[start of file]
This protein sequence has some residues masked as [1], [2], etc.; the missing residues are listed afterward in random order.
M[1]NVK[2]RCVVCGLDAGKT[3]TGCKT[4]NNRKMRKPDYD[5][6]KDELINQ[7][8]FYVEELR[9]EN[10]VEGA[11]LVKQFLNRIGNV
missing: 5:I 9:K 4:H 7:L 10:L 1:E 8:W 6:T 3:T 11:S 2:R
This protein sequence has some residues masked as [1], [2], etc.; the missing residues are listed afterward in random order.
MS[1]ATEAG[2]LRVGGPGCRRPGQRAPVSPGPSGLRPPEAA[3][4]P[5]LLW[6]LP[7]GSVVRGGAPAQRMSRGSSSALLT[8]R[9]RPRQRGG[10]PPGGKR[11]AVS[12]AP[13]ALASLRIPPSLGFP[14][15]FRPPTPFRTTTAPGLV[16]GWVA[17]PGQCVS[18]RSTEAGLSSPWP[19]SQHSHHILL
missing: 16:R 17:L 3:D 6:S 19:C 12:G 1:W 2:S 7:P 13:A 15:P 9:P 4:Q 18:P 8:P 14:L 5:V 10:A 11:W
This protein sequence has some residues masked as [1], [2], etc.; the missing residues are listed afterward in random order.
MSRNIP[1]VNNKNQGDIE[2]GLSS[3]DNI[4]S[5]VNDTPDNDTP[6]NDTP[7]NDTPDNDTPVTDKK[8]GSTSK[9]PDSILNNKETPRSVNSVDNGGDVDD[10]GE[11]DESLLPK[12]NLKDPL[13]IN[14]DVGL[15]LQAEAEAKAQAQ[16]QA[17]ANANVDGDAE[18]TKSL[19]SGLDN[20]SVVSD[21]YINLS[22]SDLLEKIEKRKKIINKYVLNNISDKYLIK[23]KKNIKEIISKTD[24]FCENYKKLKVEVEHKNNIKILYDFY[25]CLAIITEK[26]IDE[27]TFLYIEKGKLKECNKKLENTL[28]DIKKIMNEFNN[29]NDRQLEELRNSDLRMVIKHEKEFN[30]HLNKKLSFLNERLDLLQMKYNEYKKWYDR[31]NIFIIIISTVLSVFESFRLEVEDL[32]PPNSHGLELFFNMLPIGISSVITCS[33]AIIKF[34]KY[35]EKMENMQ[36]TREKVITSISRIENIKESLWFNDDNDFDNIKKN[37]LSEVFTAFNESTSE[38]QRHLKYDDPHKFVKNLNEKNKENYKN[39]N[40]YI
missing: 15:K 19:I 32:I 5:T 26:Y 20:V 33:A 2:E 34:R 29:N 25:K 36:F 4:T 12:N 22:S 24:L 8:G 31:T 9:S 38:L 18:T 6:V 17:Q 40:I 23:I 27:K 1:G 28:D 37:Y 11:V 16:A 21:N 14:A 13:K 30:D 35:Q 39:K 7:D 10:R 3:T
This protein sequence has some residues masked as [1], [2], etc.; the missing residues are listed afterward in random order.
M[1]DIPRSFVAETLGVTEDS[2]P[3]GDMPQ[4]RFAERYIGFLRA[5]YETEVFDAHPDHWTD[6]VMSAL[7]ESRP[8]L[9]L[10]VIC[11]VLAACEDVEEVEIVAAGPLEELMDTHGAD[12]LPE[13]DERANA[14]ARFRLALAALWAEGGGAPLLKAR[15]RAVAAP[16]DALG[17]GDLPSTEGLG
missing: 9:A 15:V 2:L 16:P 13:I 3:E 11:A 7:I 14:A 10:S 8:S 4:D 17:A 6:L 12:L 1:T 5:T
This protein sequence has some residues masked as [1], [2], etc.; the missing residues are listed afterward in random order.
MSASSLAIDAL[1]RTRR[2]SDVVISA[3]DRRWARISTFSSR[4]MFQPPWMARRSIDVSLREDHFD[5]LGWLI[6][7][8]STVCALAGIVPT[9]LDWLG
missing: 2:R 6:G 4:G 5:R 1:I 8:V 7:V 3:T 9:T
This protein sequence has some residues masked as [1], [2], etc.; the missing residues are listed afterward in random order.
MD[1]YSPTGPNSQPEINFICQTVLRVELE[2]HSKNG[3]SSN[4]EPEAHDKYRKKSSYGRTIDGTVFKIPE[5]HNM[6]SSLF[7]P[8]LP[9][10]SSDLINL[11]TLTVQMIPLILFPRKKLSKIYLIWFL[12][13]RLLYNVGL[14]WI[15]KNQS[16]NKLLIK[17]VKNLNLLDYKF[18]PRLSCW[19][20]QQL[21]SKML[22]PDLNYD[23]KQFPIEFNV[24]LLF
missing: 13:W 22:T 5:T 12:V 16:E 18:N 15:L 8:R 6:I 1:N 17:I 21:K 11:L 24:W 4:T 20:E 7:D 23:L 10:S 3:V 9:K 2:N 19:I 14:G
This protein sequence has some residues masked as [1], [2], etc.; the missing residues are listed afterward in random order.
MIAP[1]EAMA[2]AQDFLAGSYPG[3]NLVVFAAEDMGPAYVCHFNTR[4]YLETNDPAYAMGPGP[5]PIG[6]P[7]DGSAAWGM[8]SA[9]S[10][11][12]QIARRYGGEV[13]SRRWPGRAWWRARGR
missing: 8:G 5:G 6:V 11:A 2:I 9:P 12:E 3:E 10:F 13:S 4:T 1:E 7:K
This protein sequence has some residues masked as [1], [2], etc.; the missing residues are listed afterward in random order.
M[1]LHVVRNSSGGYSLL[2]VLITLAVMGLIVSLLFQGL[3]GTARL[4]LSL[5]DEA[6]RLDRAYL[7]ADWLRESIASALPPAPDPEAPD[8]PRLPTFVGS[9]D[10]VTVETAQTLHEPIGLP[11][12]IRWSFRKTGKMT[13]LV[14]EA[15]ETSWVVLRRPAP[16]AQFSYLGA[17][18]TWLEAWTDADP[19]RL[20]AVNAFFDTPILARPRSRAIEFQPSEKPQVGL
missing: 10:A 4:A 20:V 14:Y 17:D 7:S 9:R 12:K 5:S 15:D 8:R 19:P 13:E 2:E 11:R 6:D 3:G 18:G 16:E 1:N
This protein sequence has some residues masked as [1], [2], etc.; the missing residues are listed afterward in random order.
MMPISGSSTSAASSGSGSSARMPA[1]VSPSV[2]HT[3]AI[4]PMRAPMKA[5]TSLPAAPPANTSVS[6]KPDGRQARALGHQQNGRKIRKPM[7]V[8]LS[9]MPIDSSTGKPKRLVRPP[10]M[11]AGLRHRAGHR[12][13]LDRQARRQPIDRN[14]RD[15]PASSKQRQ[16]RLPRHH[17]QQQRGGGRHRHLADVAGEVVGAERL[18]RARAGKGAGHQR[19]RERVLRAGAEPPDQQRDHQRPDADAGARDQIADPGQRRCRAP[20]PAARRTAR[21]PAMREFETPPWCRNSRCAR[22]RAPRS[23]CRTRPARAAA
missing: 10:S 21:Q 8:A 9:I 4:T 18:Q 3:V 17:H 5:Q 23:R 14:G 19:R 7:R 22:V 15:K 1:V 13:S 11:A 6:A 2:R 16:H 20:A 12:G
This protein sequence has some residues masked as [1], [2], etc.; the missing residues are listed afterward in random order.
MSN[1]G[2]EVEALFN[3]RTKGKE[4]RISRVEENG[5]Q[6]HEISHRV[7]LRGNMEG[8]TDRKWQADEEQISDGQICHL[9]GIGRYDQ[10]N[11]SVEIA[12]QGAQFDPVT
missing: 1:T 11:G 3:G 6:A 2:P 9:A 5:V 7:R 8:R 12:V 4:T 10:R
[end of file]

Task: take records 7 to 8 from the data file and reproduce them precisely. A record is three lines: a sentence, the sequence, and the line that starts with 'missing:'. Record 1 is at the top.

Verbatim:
This protein sequence has some residues masked as [1], [2], etc.; the missing residues are listed afterward in random order.
MIAP[1]EAMA[2]AQDFLAGSYPG[3]NLVVFAAEDMGPAYVCHFNTR[4]YLETNDPAYAMGPGP[5]PIG[6]P[7]DGSAAWGM[8]SA[9]S[10][11][12]QIARRYGGEV[13]SRRWPGRAWWRARGR
missing: 8:G 5:G 6:V 11:A 2:I 9:P 12:E 3:E 10:F 13:S 4:T 1:E 7:K
This protein sequence has some residues masked as [1], [2], etc.; the missing residues are listed afterward in random order.
M[1]LHVVRNSSGGYSLL[2]VLITLAVMGLIVSLLFQGL[3]GTARL[4]LSL[5]DEA[6]RLDRAYL[7]ADWLRESIASALPPAPDPEAPD[8]PRLPTFVGS[9]D[10]VTVETAQTLHEPIGLP[11][12]IRWSFRKTGKMT[13]LV[14]EA[15]ETSWVVLRRPAP[16]AQFSYLGA[17][18]TWLEAWTDADP[19]RL[20]AVNAFFDTPILARPRSRAIEFQPSEKPQVGL
missing: 10:A 4:A 20:V 14:Y 17:D 7:S 9:R 12:K 5:S 15:D 8:R 19:P 13:E 2:E 11:R 6:D 3:G 18:G 16:E 1:N